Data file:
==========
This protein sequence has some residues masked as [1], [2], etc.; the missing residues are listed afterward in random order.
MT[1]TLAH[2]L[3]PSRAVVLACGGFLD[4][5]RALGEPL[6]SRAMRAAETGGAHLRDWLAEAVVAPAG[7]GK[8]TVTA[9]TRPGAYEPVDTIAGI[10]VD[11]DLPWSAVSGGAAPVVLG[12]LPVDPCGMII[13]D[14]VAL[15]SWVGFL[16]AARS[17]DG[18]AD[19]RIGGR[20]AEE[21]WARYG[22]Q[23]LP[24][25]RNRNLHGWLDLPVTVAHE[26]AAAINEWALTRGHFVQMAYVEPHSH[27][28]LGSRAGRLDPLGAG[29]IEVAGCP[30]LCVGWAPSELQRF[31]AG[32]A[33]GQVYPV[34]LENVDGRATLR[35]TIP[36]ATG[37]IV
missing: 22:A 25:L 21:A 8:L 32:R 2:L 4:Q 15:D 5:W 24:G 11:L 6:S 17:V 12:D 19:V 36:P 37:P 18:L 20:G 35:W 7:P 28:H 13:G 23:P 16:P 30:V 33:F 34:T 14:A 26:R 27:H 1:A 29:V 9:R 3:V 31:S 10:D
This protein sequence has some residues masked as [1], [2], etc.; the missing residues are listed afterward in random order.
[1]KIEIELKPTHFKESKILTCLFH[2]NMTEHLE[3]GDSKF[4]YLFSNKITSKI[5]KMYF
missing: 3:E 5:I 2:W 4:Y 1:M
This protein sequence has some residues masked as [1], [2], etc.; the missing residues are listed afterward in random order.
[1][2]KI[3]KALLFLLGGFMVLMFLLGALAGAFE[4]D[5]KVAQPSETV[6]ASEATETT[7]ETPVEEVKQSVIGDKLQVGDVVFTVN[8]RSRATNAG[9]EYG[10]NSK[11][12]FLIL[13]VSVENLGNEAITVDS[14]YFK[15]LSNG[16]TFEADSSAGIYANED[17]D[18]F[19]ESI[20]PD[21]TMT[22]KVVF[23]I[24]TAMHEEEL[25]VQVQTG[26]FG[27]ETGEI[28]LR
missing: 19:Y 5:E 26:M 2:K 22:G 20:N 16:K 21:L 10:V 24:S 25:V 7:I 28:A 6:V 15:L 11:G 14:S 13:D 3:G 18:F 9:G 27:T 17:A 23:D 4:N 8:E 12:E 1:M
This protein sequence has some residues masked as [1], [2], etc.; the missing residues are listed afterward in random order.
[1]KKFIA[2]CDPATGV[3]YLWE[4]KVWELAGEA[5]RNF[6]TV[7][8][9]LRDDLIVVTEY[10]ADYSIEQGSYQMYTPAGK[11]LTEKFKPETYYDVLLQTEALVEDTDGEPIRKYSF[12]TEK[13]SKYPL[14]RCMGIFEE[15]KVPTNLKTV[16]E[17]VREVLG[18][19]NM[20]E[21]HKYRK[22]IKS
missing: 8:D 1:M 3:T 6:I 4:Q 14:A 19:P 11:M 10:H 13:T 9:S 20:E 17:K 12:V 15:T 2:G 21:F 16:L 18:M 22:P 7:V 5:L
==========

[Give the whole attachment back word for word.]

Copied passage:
This protein sequence has some residues masked as [1], [2], etc.; the missing residues are listed afterward in random order.
MT[1]TLAH[2]L[3]PSRAVVLACGGFLD[4][5]RALGEPL[6]SRAMRAAETGGAHLRDWLAEAVVAPAG[7]GK[8]TVTA[9]TRPGAYEPVDTIAGI[10]VD[11]DLPWSAVSGGAAPVVLG[12]LPVDPCGMII[13]D[14]VAL[15]SWVGFL[16]AARS[17]DG[18]AD[19]RIGGR[20]AEE[21]WARYG[22]Q[23]LP[24][25]RNRNLHGWLDLPVTVAHE[26]AAAINEWALTRGHFVQMAYVEPHSH[27][28]LGSRAGRLDPLGAG[29]IEVAGCP[30]LCVGWAPSELQRF[31]AG[32]A[33]GQVYPV[34]LENVDGRATLR[35]TIP[36]ATG[37]IV
missing: 22:A 25:L 21:A 8:L 32:R 2:L 4:Q 15:D 5:W 24:G 11:L 6:S 17:V 12:D 19:V 36:P 37:P 18:L 20:G 35:W 7:P 28:H 13:G 23:P 16:P 30:V 33:F 34:T 14:A 26:R 27:H 1:A 29:V 9:R 3:V 31:S 10:D
This protein sequence has some residues masked as [1], [2], etc.; the missing residues are listed afterward in random order.
[1]KIEIELKPTHFKESKILTCLFH[2]NMTEHLE[3]GDSKF[4]YLFSNKITSKI[5]KMYF
missing: 3:E 5:I 2:W 4:Y 1:M
This protein sequence has some residues masked as [1], [2], etc.; the missing residues are listed afterward in random order.
[1][2]KI[3]KALLFLLGGFMVLMFLLGALAGAFE[4]D[5]KVAQPSETV[6]ASEATETT[7]ETPVEEVKQSVIGDKLQVGDVVFTVN[8]RSRATNAG[9]EYG[10]NSK[11][12]FLIL[13]VSVENLGNEAITVDS[14]YFK[15]LSNG[16]TFEADSSAGIYANED[17]D[18]F[19]ESI[20]PD[21]TMT[22]KVVF[23]I[24]TAMHEEEL[25]VQVQTG[26]FG[27]ETGEI[28]LR
missing: 19:Y 5:E 26:M 2:K 22:G 20:N 16:K 21:L 10:V 24:S 25:V 7:I 28:A 6:V 15:L 11:G 14:S 13:D 3:G 18:F 9:G 27:T 17:A 23:D 4:N 8:E 12:E 1:M
This protein sequence has some residues masked as [1], [2], etc.; the missing residues are listed afterward in random order.
[1]KKFIA[2]CDPATGV[3]YLWE[4]KVWELAGEA[5]RNF[6]TV[7][8][9]LRDDLIVVTEY[10]ADYSIEQGSYQMYTPAGK[11]LTEKFKPETYYDVLLQTEALVEDTDGEPIRKYSF[12]TEK[13]SKYPL[14]RCMGIFEE[15]KVPTNLKTV[16]E[17]VREVLG[18][19]NM[20]E[21]HKYRK[22]IKS
missing: 8:D 1:M 3:T 6:I 4:Q 14:A 19:P 11:M 10:H 13:T 9:S 20:E 17:K 12:V 15:T 2:G 21:F 16:L 18:M 22:P 7:V 5:L